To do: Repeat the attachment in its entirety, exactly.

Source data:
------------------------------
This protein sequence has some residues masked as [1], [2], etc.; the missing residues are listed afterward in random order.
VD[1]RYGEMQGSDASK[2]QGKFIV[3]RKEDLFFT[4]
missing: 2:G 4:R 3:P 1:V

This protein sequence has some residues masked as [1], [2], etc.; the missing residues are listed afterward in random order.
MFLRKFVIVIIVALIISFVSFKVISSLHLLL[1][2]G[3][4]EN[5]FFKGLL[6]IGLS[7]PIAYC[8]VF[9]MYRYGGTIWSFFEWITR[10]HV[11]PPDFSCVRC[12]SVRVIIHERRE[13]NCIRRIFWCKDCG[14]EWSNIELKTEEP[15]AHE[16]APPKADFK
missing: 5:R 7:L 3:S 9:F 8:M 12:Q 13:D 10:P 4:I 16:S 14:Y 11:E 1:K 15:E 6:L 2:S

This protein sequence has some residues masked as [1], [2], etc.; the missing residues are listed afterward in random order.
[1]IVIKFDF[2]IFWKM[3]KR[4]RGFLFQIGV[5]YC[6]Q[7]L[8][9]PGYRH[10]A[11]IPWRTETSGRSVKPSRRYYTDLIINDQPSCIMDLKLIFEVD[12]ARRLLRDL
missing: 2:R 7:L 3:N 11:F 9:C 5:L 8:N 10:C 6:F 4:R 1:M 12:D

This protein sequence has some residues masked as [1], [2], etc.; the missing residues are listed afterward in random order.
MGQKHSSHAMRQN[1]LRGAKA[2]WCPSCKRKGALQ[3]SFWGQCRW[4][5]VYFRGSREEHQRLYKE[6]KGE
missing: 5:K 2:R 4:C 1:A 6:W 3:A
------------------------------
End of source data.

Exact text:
This protein sequence has some residues masked as [1], [2], etc.; the missing residues are listed afterward in random order.
VD[1]RYGEMQGSDASK[2]QGKFIV[3]RKEDLFFT[4]
missing: 2:G 4:R 3:P 1:V

This protein sequence has some residues masked as [1], [2], etc.; the missing residues are listed afterward in random order.
MFLRKFVIVIIVALIISFVSFKVISSLHLLL[1][2]G[3][4]EN[5]FFKGLL[6]IGLS[7]PIAYC[8]VF[9]MYRYGGTIWSFFEWITR[10]HV[11]PPDFSCVRC[12]SVRVIIHERRE[13]NCIRRIFWCKDCG[14]EWSNIELKTEEP[15]AHE[16]APPKADFK
missing: 5:R 7:L 3:S 9:F 8:M 12:Q 13:D 10:P 4:I 16:S 14:Y 11:E 1:K 15:E 6:L 2:S

This protein sequence has some residues masked as [1], [2], etc.; the missing residues are listed afterward in random order.
[1]IVIKFDF[2]IFWKM[3]KR[4]RGFLFQIGV[5]YC[6]Q[7]L[8][9]PGYRH[10]A[11]IPWRTETSGRSVKPSRRYYTDLIINDQPSCIMDLKLIFEVD[12]ARRLLRDL
missing: 2:R 7:L 3:N 11:F 9:C 5:L 8:N 10:C 6:F 4:R 1:M 12:D

This protein sequence has some residues masked as [1], [2], etc.; the missing residues are listed afterward in random order.
MGQKHSSHAMRQN[1]LRGAKA[2]WCPSCKRKGALQ[3]SFWGQCRW[4][5]VYFRGSREEHQRLYKE[6]KGE
missing: 5:K 2:R 4:C 1:A 6:W 3:A